Yearly Relay For Life ready to run again
This year's eighth annual American Cancer Society Relay For Life in Eudora is itself a survivor.
Despite early uncertainty and competing relays outside of Eudora, the event presses on.
Laws Field will be open, the luminarias lit and donors will walk side-by-side with cancer survivors in a solid show of community support.
The 12-hour event, beginning at 7 p.m. Friday at Laws Field, will be one part somber memorial and one part joyful festival.
It will be a joyful festival that made it despite the loss of last year's organizers, and continued despite an early sense of ennui, Eudora resident and event chair Ashley Olson said.
That was then, and now she senses nothing can hold it back.
"I feel very optimistic that it is going to be a successful relay. We're very excited," Olson said.
Pro-ceeds from the relay help buy medical equipment and fund research into new medications and techniques to treat cancer.
After last year's success at raising $52,000, this year the event organizers set a goal of $60,000.
Because of the late start, however, Olson said she would be pleased with anything.
Both private and corporate teams collected money through pledges and the sale
of luminarias -- candles lit in sand-filled bags to remember those who have lost their battle with cancer or to honor those fighting the disease. The goal was to have each team member raise $100, Olson said.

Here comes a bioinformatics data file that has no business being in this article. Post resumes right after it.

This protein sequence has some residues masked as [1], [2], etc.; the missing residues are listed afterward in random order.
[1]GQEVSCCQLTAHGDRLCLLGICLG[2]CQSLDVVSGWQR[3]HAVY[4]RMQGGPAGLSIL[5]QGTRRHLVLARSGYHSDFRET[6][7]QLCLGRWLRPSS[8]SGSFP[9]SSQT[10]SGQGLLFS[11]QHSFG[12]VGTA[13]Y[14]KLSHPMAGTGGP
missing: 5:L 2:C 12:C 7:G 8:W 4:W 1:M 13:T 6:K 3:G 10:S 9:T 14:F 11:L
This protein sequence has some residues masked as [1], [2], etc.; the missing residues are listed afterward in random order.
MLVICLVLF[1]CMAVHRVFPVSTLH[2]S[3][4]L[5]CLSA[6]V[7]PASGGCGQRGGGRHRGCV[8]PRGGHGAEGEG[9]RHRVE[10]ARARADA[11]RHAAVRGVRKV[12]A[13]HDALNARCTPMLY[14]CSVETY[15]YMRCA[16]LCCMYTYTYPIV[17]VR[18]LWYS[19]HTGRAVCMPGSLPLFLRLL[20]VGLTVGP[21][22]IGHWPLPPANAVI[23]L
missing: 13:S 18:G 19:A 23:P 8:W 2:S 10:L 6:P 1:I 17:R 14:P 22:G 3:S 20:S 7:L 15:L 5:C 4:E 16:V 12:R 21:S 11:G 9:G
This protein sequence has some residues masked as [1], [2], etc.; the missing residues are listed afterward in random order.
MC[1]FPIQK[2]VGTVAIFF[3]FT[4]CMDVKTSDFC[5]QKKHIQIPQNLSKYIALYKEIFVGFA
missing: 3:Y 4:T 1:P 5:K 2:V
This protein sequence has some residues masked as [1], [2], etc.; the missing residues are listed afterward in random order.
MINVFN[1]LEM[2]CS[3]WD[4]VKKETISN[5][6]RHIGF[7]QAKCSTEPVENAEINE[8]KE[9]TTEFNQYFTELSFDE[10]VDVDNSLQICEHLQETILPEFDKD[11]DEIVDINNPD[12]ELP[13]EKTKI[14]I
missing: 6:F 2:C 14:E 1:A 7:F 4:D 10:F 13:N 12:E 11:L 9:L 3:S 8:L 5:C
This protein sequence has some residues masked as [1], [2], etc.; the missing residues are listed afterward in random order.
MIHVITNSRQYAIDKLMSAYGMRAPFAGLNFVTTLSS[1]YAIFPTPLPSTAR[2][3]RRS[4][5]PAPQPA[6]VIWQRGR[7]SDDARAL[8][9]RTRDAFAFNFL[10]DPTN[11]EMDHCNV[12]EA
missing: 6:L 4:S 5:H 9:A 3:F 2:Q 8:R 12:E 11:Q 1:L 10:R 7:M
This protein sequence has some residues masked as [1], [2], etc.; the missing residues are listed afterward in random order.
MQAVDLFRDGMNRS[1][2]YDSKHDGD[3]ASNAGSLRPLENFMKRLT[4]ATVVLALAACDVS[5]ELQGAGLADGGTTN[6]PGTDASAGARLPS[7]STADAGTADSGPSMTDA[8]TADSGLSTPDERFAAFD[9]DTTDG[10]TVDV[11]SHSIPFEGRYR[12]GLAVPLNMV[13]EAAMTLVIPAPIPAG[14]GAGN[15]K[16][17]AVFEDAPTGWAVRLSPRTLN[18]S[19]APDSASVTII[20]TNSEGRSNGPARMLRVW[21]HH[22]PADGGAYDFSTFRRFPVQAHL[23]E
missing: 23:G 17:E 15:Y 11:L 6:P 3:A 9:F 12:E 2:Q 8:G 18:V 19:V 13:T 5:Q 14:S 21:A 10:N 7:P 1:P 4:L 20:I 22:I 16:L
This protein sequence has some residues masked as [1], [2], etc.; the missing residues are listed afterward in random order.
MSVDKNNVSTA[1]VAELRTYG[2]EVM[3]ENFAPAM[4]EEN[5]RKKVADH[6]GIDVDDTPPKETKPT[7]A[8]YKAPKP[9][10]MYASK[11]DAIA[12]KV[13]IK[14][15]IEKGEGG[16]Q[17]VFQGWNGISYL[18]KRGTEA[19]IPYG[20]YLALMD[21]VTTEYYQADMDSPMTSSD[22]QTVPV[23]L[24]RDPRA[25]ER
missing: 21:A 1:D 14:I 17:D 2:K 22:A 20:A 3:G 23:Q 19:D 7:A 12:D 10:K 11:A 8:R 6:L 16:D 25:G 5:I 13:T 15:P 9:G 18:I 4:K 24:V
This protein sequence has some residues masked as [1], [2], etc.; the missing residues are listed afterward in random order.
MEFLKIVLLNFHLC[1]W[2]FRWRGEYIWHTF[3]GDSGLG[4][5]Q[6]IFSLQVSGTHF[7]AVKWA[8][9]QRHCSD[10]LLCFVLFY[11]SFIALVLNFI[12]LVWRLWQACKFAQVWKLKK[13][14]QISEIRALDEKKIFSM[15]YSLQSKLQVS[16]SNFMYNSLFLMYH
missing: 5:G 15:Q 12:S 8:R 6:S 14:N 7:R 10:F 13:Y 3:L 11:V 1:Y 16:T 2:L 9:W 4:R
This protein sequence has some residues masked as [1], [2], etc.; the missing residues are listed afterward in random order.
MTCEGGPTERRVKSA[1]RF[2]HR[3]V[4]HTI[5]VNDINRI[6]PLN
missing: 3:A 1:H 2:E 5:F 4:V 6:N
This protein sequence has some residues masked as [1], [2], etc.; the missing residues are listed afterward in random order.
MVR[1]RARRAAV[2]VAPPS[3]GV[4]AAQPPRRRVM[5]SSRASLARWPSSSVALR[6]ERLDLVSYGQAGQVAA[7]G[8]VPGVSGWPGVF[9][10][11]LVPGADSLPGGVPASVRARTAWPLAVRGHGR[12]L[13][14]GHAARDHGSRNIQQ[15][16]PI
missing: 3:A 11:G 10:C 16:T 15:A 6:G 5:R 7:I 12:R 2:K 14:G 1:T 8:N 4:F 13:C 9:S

More than 50 corporate sponsors collected $17,000 through direct donations or prizes available through drawings during the night, corporate sponsorship chair Melissa Mullis said.
"I've been very impressed with the generosity of this town and Lawrence," Mullis said.
The luminarias will be lit during a 9 p.m. ceremony and the names of the deceased or those fighting the disease will be read.
In the past, this ceremony has left a strong impression on Tom Pyle. Eudora's mayor of two months has attended the relays in support of his daughter and granddaughter since before Eudora began having the event.
"It's all very impressive when you see the luminarias with the peoples' names and as you walk around and see people you know," Pyle said.
Each team is asked to have at least one representative walking on the track for the entire 12 hours as a sign of solidarity with the cancer patients, Eudora resident and organizer Marilyn Laws Porter said.
To make the long laps easier, The Junkyard Jazz Band -- a band that plays perennially at the relay -- DJs, a band of clowns and other entertainers will be on hand to keep the good times rolling.
"No one can do it like a small town can," Porter said.
The support staff behind the scene also brings together people from across the community.
The Junior Cardinal Wrestling Club will serve concessions. Walkers can look forward to pork sandwiches, soda and popcorn, Olson said.
Parishioners from Holy Family Church's St. Theresa's Society will also be supplying pies for the event.
Before the start of the event, Cutter's will provide a catered meal for cancer survivors taking part in the relay.
Olson said she understood why so many people have helped with the Relay For Life over the years.
"Cancer doesn't discriminate, and everyone has been affected by cancer in some way or another," she said. "The money we raise as a community just does so much."